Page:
farmer using a mobile phone

More Than Tech: A Two-Lens Approach to Mobile Financial Services Cyber Threats

By Catherine Trifiletti

MITRE Engenuity™ has identified high-priority cyber risks threatening the security of mobile digital financial services, which citizens of all economies depend on in their daily lives. Secure access to money is essential for political stability, gender equity, and economic advancement.

In developing countries, people rely heavily on their cell phones to move money, from paying for goods to receiving compensation for work. The mobile digital financial systems (mDFS) supporting these daily transactions play a critical role in micro-economies across the world.

MDFS are incredibly complex, involving a multitude of factors—socioeconomical, cultural—and wide range of participants, including wireless companies, banks, government agencies, and more.

Protecting these systems is equally as complicated. MITRE Engenuity™, MITRE’s foundation directed at uniting industry for the public interest, stepped up to the challenge

To get the job done, Cynthia Wright, Adrian Gonzalez, and Sebastian Forgues leveraged several of our cross-cutting capabilities, combining statistical analysis with cybersecurity expertise to address system security issues.

The tool is low investment for really high impact.

Sebastian Forgues

A 30,000-foot View of a Complex Challenge

Big Picture: Large swaths of the global population rely on their mobile devices to make payments and get paid. Unfortunately, the financial technology (AKA fintech) processes supporting such transactions are extremely vulnerable to fraud. 

Challenge: Protecting mDFS is a multi-faceted challenge because each participant in the fintech ecosystem interacts and manages their role differently. MITRE Engenuity’s team set out to create a decision tool, or cyber risk model, to help direct industry and government toward solutions-oriented investments. 

Approach: Similar to 3D glasses, the complete picture of mDFS security is unclear unless it’s viewed through both technical and non-technical lenses simultaneously.

Dual-lens complexity in action: Forgues cites an example of a woman using her phone to buy goods from a shopkeeper at a market. The transaction is text or SMS-based and not associated with or insured by a bank.  

There are myriad technical touch points for something to wrong during any given transaction.

  • Criminal activity: “Shoulder surfers” could steal her password information.
  • Technical failure: Service providers could have an outage at the exact moment she presses “send.”
  • Political activity: Government could shut down cell tower service or be hacked.

There are also numerous non-technical factors that could contribute to her text transaction going awry. 

  • Education level: She’s not mathematically savvy and could be swindled by the shopkeeper.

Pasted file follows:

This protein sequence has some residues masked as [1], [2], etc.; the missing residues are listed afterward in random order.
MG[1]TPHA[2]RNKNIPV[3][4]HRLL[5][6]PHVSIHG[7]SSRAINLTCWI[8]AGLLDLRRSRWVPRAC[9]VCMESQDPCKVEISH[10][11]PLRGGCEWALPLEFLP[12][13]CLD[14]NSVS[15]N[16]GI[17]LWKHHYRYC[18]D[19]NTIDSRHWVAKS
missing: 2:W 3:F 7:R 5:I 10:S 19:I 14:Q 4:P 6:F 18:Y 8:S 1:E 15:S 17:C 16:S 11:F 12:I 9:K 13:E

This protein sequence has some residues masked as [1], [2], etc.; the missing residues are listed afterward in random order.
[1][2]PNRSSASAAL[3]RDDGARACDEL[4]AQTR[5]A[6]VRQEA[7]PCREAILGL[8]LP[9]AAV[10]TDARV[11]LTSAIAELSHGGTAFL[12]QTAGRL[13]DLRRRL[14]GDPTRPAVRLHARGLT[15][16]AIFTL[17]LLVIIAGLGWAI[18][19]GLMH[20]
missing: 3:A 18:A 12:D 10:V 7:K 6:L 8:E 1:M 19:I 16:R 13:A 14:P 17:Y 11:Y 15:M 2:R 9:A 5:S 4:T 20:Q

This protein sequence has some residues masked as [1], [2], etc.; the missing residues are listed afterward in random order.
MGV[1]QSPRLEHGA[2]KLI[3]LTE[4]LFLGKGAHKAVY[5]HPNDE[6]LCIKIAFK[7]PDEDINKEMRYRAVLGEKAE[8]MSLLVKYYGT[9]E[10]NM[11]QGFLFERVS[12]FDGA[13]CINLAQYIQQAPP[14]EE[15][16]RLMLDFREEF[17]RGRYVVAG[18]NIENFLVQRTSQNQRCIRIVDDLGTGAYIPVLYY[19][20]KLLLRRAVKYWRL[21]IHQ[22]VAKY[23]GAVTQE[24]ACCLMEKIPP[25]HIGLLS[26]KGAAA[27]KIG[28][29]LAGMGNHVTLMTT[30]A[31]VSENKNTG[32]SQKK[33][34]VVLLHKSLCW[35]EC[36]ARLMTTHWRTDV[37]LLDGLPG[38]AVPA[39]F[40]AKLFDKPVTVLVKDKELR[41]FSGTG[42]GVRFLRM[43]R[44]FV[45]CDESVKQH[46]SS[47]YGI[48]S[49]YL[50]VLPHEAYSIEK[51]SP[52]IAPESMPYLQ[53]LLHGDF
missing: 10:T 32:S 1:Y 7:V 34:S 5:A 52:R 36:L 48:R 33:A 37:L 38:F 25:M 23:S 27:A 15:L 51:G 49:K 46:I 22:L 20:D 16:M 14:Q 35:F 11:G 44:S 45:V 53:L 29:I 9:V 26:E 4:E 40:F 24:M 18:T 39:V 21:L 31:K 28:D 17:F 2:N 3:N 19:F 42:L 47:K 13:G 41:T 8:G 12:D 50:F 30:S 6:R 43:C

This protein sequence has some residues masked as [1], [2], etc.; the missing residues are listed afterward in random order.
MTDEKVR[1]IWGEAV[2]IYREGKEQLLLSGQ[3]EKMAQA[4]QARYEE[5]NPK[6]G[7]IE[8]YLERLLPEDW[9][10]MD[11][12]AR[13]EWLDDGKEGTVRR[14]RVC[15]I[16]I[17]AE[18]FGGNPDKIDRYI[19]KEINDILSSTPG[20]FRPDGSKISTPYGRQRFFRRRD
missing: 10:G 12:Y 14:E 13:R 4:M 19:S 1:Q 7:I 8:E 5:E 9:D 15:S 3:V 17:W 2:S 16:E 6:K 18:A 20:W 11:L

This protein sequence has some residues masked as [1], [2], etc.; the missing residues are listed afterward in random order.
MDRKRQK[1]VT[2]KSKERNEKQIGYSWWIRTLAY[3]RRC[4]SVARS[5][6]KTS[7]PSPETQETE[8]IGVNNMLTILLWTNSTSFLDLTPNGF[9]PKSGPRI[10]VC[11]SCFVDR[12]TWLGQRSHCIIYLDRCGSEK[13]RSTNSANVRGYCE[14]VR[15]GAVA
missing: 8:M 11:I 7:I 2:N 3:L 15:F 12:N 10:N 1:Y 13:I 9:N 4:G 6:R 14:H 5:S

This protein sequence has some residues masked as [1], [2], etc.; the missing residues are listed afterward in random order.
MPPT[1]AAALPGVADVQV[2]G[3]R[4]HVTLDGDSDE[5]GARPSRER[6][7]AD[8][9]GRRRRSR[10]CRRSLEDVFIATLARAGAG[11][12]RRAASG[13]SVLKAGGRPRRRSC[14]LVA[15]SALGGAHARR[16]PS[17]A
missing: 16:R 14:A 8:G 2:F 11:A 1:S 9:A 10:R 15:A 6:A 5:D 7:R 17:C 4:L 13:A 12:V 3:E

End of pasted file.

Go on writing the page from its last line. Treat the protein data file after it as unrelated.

• Gender equity: If the woman wears a burka, but the wireless provider requires facial recognition for authentication, she may be unable to access her money.

Outcome: The team used open-source research to cull technical and non-technical data inputs, like the scenario outlined above. From there, they built on MITRE’s ATT&CK® framework, which tracks cyber adversary behavior, to develop an interactive cyber risk model outlining the top 20 risks (out of several hundred) threatening digital financial systems globally. They then transformed the model into a web-based software application available for the public to run individualized risk assessments.

Layered challenge: Due to its complexity, industry and governments haven’t yet recognized the value of this open-source tool.

Bringing a New View to a Long-Standing Problem

“It’s a rising tide that can lift all boats,” Forgues says of the project’s potential impact on the mobile fintech ecosystem broadly.

The team is working on the following next steps:

  • Invite industry stakeholders within mDFS to apply the framework to their processes and invest in targeted solutions for coverage gaps.
  • Prompt governments to strengthen infrastructure, policy, and education to reduce system risk. 
  • Put data on the international community’s radar, including the United Nations and other governing bodies, to inform improved infrastructure standards. “It’s low investment for really high impact,” Forgues explains.

The project’s risk model approach can be applied to many other sectors’ cyber threat areas, including agriculture, shipping, health information, and more.

Interested in learning more? An 87-page white paper outlines MITRE Engenuity’s process and findings in detail.

Join our community of innovators, learners, knowledge-sharers, and risk takers. View our Job Openings.